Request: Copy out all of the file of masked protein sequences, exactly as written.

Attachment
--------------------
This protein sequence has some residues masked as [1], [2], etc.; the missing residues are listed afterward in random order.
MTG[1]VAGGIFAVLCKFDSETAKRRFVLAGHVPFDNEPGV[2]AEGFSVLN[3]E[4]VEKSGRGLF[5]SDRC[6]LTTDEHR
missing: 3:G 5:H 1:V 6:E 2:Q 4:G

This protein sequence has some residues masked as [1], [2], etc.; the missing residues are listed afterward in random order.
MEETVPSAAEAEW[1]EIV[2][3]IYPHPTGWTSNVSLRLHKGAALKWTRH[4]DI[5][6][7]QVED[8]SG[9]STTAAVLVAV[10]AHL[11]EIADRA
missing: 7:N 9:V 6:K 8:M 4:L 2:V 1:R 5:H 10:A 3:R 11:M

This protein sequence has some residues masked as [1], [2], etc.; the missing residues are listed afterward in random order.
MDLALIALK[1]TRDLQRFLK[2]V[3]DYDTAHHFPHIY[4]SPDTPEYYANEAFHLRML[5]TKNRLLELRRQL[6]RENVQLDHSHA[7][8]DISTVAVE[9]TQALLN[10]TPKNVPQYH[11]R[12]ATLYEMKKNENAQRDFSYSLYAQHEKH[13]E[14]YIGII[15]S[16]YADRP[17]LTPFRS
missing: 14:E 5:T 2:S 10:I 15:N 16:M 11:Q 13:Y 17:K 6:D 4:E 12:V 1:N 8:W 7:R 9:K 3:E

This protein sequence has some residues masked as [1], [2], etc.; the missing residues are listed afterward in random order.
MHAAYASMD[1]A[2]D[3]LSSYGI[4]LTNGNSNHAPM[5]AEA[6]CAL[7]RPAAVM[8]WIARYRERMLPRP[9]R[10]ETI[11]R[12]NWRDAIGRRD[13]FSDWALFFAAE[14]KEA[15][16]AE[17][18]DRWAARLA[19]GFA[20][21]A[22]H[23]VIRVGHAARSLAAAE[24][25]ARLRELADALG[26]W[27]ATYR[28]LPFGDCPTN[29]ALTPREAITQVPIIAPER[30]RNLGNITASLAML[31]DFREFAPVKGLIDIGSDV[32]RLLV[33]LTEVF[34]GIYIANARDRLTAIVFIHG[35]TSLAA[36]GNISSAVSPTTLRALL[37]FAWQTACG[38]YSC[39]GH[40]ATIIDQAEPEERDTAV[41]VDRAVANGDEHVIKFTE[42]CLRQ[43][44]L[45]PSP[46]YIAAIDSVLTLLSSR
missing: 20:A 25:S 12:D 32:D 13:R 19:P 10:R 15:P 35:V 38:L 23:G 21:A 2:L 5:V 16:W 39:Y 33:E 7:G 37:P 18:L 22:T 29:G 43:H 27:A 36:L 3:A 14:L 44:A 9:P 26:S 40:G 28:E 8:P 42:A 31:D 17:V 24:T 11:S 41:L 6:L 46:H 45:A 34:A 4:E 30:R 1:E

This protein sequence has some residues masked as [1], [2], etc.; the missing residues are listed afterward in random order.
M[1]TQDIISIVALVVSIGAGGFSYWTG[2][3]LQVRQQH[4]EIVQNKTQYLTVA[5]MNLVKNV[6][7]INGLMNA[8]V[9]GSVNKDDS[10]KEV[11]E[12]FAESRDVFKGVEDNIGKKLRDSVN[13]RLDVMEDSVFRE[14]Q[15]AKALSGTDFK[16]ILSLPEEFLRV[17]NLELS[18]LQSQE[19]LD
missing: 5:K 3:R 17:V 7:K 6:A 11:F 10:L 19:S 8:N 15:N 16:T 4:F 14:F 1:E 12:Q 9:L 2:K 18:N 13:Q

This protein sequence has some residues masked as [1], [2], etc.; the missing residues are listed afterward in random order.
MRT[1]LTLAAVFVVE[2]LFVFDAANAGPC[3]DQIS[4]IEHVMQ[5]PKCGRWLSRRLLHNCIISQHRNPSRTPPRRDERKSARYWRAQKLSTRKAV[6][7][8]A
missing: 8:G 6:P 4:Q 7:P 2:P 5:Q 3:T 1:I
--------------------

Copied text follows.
This protein sequence has some residues masked as [1], [2], etc.; the missing residues are listed afterward in random order.
MTG[1]VAGGIFAVLCKFDSETAKRRFVLAGHVPFDNEPGV[2]AEGFSVLN[3]E[4]VEKSGRGLF[5]SDRC[6]LTTDEHR
missing: 3:G 5:H 1:V 6:E 2:Q 4:G

This protein sequence has some residues masked as [1], [2], etc.; the missing residues are listed afterward in random order.
MEETVPSAAEAEW[1]EIV[2][3]IYPHPTGWTSNVSLRLHKGAALKWTRH[4]DI[5][6][7]QVED[8]SG[9]STTAAVLVAV[10]AHL[11]EIADRA
missing: 7:N 9:V 6:K 8:M 4:L 2:V 1:R 5:H 10:A 3:R 11:M

This protein sequence has some residues masked as [1], [2], etc.; the missing residues are listed afterward in random order.
MDLALIALK[1]TRDLQRFLK[2]V[3]DYDTAHHFPHIY[4]SPDTPEYYANEAFHLRML[5]TKNRLLELRRQL[6]RENVQLDHSHA[7][8]DISTVAVE[9]TQALLN[10]TPKNVPQYH[11]R[12]ATLYEMKKNENAQRDFSYSLYAQHEKH[13]E[14]YIGII[15]S[16]YADRP[17]LTPFRS
missing: 14:E 5:T 2:S 10:I 15:N 16:M 11:Q 13:Y 17:K 6:D 4:E 12:V 1:N 8:W 7:R 9:K 3:E

This protein sequence has some residues masked as [1], [2], etc.; the missing residues are listed afterward in random order.
MHAAYASMD[1]A[2]D[3]LSSYGI[4]LTNGNSNHAPM[5]AEA[6]CAL[7]RPAAVM[8]WIARYRERMLPRP[9]R[10]ETI[11]R[12]NWRDAIGRRD[13]FSDWALFFAAE[14]KEA[15][16]AE[17][18]DRWAARLA[19]GFA[20][21]A[22]H[23]VIRVGHAARSLAAAE[24][25]ARLRELADALG[26]W[27]ATYR[28]LPFGDCPTN[29]ALTPREAITQVPIIAPER[30]RNLGNITASLAML[31]DFREFAPVKGLIDIGSDV[32]RLLV[33]LTEVF[34]GIYIANARDRLTAIVFIHG[35]TSLAA[36]GNISSAVSPTTLRALL[37]FAWQTACG[38]YSC[39]GH[40]ATIIDQAEPEERDTAV[41]VDRAVANGDEHVIKFTE[42]CLRQ[43][44]L[45]PSP[46]YIAAIDSVLTLLSSR
missing: 20:A 25:S 12:D 32:D 13:R 19:P 10:R 15:P 35:V 38:L 23:G 21:A 2:L 5:V 16:W 39:Y 33:E 7:G 37:P 18:L 22:T 29:G 43:H 27:A 36:L 3:A 14:L 44:A 9:P 26:S 40:G 28:E 8:P 42:A 31:D 17:V 24:T 11:S 41:L 6:L 46:H 45:A 34:A 4:E 30:R 1:E

This protein sequence has some residues masked as [1], [2], etc.; the missing residues are listed afterward in random order.
M[1]TQDIISIVALVVSIGAGGFSYWTG[2][3]LQVRQQH[4]EIVQNKTQYLTVA[5]MNLVKNV[6][7]INGLMNA[8]V[9]GSVNKDDS[10]KEV[11]E[12]FAESRDVFKGVEDNIGKKLRDSVN[13]RLDVMEDSVFRE[14]Q[15]AKALSGTDFK[16]ILSLPEEFLRV[17]NLELS[18]LQSQE[19]LD
missing: 5:K 3:R 17:V 7:K 6:A 11:F 10:L 19:S 8:N 15:N 16:T 4:F 14:F 1:E 12:Q 9:L 2:K 18:N 13:Q

This protein sequence has some residues masked as [1], [2], etc.; the missing residues are listed afterward in random order.
MRT[1]LTLAAVFVVE[2]LFVFDAANAGPC[3]DQIS[4]IEHVMQ[5]PKCGRWLSRRLLHNCIISQHRNPSRTPPRRDERKSARYWRAQKLSTRKAV[6][7][8]A
missing: 8:G 6:P 4:Q 7:P 2:P 5:Q 3:T 1:I